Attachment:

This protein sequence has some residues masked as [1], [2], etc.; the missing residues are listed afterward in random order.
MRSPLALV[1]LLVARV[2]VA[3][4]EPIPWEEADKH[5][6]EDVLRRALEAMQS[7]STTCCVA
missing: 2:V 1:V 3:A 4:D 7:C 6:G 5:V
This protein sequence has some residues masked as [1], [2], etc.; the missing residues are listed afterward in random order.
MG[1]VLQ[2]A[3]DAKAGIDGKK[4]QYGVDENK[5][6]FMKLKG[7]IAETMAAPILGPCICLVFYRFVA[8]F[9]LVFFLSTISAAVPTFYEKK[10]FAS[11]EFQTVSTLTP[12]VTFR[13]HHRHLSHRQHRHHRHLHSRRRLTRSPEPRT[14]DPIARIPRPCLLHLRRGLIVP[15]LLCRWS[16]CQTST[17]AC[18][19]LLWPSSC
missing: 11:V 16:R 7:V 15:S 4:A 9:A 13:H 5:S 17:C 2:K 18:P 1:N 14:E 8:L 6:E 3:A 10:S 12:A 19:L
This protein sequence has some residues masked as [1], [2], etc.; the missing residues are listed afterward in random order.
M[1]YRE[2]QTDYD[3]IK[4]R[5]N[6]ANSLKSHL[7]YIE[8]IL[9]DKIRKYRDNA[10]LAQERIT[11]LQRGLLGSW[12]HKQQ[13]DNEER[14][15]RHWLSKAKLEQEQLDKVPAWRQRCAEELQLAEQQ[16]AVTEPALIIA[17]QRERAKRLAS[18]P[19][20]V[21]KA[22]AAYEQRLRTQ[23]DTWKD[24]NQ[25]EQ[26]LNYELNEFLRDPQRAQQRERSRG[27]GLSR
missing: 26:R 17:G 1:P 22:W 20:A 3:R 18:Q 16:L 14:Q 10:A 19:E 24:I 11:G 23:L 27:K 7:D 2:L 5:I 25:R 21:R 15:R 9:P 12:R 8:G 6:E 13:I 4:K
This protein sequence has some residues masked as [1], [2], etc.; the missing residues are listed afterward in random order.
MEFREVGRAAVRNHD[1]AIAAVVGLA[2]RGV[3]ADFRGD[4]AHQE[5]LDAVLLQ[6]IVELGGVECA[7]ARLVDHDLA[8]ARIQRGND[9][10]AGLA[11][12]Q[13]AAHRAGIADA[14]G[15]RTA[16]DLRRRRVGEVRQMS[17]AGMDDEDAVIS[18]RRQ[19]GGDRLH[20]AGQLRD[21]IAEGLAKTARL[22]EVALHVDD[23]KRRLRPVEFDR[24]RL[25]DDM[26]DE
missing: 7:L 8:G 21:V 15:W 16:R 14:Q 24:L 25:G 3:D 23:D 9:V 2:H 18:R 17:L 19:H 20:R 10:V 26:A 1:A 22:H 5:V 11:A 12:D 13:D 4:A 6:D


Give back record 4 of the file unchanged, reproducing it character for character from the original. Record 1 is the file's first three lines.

This protein sequence has some residues masked as [1], [2], etc.; the missing residues are listed afterward in random order.
MEFREVGRAAVRNHD[1]AIAAVVGLA[2]RGV[3]ADFRGD[4]AHQE[5]LDAVLLQ[6]IVELGGVECA[7]ARLVDHDLA[8]ARIQRGND[9][10]AGLA[11][12]Q[13]AAHRAGIADA[14]G[15]RTA[16]DLRRRRVGEVRQMS[17]AGMDDEDAVIS[18]RRQ[19]GGDRLH[20]AGQLRD[21]IAEGLAKTARL[22]EVALHVDD[23]KRRLRPVEFDR[24]RL[25]DDM[26]DE
missing: 7:L 8:G 21:V 15:W 16:R 14:Q 24:L 25:G 3:D 23:D 9:V 2:H 18:R 17:L 19:H 20:R 10:V 26:A 1:A 22:H 5:V 11:A 12:D 13:D 4:A 6:D